Posted in: Digidisciple– December 4, 2013
Any man who can be pressed into service by Reformation preachers, Jewish comedians, Russian painters, children’s book illustrators and others has already been through the ‘interpretative mill’ quite enough. The purpose of this little book is not to rescue Jonah from his detractors, nor to ask that the ‘real Jonah should please stand up’ – for he is long gone with the passage of the years. These pages are not the place to tackle discussions about the scientific questions raised by the tale, nor to provide some authoritative conclusion to the theological debates. Instead the book aims to understand Jonah by immersion (pun fully intended).
There are numerous adult elements to the story. For a start, it brings us face to face with the pinched and ugly face of prejudice which we pull whenever God’s heart is wider than ours. It also raises the spectre of disappointment, both with God and ourselves. Alongside all of that there is plain, old-fashioned fear.
The study material allows people to reflect on each chapter and apply the lessons learnt to their own lives, both as individuals and churches. In particular, it encourages people to engage with the strong emotions evoked by the tale.
With just an animal shriek of blind terror, half torn away by the vicious wind, the prophet, or whatever he was, was gone. The sea left no sign to mark his passing, just a clump of bubbles quickly swirled away. At once the savage wind dropped away and the huge waves died back, as if embarrassed to look on such cowardly inhumanity. A piece of torn rigging pattered, rather than slapped, on the shards of the mast. The hull, relieved to have sustained the onslaught, creaked with each rise and fall of the now gentle waves.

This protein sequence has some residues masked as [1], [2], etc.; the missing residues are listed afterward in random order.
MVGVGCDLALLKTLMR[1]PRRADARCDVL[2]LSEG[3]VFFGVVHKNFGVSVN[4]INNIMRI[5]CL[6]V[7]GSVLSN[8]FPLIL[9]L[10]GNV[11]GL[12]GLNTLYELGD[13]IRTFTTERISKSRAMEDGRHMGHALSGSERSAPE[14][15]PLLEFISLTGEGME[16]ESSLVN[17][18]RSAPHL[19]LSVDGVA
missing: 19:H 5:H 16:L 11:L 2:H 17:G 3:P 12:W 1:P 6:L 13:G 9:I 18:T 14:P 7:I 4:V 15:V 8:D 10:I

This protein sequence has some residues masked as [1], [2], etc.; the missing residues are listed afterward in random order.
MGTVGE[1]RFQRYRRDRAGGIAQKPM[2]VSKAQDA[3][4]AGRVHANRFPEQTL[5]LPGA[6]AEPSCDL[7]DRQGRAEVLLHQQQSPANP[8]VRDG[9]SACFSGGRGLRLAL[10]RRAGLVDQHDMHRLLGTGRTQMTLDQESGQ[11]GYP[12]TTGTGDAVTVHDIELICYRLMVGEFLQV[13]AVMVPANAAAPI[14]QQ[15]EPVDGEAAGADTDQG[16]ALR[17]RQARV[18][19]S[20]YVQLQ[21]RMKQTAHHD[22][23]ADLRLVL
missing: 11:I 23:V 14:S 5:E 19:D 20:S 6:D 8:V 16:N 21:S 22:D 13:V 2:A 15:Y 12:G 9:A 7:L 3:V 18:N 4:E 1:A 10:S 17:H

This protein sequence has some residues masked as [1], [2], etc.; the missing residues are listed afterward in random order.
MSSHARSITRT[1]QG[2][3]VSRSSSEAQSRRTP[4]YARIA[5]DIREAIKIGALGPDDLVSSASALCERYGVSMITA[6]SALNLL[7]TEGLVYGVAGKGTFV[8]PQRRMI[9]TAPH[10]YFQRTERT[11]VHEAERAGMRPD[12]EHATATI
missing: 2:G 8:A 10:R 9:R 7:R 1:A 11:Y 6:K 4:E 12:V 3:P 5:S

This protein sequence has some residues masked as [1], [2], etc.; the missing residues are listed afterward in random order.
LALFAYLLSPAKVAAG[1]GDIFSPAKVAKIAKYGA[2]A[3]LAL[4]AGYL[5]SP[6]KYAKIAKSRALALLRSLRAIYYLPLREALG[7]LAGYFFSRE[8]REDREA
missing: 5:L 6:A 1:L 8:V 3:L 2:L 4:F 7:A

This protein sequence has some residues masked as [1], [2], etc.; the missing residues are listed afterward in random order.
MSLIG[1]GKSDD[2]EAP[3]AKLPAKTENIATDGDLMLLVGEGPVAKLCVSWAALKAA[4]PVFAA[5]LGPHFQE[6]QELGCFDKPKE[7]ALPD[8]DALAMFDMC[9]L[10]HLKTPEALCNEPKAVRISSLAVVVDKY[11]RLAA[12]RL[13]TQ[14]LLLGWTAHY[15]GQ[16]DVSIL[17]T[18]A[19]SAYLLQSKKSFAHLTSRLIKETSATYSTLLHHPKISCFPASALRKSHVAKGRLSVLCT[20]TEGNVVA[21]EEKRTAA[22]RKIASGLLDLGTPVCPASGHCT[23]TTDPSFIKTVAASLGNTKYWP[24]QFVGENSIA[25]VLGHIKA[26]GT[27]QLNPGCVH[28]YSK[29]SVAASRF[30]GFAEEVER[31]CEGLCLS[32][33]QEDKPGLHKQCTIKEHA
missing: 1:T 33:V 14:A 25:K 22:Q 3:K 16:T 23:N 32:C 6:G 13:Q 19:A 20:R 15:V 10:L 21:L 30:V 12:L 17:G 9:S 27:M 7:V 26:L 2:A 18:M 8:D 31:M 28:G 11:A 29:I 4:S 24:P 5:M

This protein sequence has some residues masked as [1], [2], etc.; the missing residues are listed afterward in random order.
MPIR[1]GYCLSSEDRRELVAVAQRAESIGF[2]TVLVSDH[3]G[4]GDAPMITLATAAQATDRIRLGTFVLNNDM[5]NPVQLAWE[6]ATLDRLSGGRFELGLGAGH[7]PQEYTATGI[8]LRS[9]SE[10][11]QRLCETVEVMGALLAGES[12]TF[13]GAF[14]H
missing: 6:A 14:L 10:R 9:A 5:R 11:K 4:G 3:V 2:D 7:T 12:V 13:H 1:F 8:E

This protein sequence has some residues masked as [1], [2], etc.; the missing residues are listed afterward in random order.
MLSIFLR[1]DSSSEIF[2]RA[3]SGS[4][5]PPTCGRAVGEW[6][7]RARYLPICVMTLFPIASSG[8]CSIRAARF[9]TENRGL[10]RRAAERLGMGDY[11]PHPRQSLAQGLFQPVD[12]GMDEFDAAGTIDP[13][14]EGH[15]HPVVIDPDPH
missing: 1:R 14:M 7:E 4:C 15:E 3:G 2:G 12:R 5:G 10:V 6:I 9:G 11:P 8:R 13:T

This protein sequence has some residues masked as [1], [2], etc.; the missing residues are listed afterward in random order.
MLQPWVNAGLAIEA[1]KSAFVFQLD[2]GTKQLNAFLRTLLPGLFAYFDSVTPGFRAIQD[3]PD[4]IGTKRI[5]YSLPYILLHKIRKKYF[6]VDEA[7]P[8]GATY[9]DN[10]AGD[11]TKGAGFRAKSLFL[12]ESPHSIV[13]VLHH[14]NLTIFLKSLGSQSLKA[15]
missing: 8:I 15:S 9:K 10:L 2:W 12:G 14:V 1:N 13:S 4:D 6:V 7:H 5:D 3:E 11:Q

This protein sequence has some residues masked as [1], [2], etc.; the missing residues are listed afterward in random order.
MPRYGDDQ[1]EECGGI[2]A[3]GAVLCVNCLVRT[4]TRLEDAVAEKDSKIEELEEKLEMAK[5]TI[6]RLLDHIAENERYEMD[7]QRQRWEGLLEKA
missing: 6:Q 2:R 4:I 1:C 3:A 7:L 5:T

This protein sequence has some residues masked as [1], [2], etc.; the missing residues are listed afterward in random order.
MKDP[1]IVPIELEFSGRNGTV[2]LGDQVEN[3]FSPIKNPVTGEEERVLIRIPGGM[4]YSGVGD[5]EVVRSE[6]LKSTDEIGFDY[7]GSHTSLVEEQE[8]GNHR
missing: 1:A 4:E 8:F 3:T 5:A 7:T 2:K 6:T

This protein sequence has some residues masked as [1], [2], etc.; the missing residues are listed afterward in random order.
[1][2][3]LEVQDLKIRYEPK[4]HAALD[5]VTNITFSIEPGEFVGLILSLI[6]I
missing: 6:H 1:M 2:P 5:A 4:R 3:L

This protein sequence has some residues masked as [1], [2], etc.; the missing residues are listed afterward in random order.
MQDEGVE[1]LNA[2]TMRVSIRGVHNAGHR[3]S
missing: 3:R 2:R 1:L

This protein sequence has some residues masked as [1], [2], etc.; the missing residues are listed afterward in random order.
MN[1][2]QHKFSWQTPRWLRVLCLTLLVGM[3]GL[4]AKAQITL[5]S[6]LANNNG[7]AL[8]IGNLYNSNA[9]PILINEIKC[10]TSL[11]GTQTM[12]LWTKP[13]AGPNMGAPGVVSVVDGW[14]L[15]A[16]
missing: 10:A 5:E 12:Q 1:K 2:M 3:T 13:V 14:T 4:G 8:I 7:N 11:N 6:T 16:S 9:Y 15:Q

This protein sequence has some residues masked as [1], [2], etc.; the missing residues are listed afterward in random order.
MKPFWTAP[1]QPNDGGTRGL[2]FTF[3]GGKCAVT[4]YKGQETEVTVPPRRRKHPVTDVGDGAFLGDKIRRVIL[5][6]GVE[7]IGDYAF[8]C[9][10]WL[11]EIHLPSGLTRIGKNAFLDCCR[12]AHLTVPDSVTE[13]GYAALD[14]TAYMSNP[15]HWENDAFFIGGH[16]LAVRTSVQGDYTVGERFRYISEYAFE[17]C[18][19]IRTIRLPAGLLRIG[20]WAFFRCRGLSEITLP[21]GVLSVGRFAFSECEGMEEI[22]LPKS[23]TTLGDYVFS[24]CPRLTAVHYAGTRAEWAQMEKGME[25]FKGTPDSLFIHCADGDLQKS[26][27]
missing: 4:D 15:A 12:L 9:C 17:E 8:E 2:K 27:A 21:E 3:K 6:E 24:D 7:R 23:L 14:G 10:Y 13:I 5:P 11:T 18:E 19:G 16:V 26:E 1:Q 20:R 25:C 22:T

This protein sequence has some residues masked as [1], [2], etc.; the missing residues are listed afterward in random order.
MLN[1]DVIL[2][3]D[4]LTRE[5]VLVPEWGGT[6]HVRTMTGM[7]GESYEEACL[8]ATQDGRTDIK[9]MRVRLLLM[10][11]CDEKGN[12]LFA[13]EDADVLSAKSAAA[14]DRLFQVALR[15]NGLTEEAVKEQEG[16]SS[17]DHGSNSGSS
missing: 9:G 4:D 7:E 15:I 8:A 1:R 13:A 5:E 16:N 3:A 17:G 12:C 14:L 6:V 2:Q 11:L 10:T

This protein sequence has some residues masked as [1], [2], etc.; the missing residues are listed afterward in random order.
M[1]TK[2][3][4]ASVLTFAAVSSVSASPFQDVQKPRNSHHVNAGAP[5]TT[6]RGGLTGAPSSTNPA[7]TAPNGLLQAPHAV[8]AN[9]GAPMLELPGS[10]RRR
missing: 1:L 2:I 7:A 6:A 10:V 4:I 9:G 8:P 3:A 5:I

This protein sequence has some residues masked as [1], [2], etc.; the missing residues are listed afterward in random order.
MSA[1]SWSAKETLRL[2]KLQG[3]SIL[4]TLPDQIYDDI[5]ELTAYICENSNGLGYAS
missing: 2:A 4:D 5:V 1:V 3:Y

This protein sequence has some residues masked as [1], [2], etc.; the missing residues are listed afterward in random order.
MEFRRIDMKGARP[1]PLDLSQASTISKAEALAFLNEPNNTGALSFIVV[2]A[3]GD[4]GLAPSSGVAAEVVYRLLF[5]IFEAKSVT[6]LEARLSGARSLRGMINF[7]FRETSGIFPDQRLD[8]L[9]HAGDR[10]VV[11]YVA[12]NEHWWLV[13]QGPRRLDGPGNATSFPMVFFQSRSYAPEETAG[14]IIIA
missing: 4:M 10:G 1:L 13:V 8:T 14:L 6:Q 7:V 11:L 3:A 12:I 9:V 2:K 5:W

The word “poetry” comes from the Greek verb poeio ‘to make’. A poet is one who fashions something new from the found materials of human experience, often hammered out on the anvil of experience. To quote from the book: A poet attains a new understanding of his or her environment and then makes something new and exquisite out of the old materials and experiences they find to hand. This being so, sometimes the best poets are often to be found in extremis, where the going is tough and the raw materials are very raw. Great poetry may often be forged of great suffering, just as the notes of blues music were originally wrung from the extreme hardship and degradation of those who wrote it. Maybe the tale of Jonah’s experiences in extremis will make poets of us all.
Advances in technology mean that we can connect with others across the world in ways which were impossible one generation ago. News feeds and information can be delivered from one side of the world to the other in hundredths of a second. However, this self-same technology can also develop a kind of ‘silo’ mentality – where we monitor the needs of close friends and distant situations from the privacy of our own home without ever truly engaging with them. It is perfectly possible to know twice as much about the needs of others and do half as much about it as people did in generations gone by. Jonah reminds that privatised faith is not God’s kind of faith at all.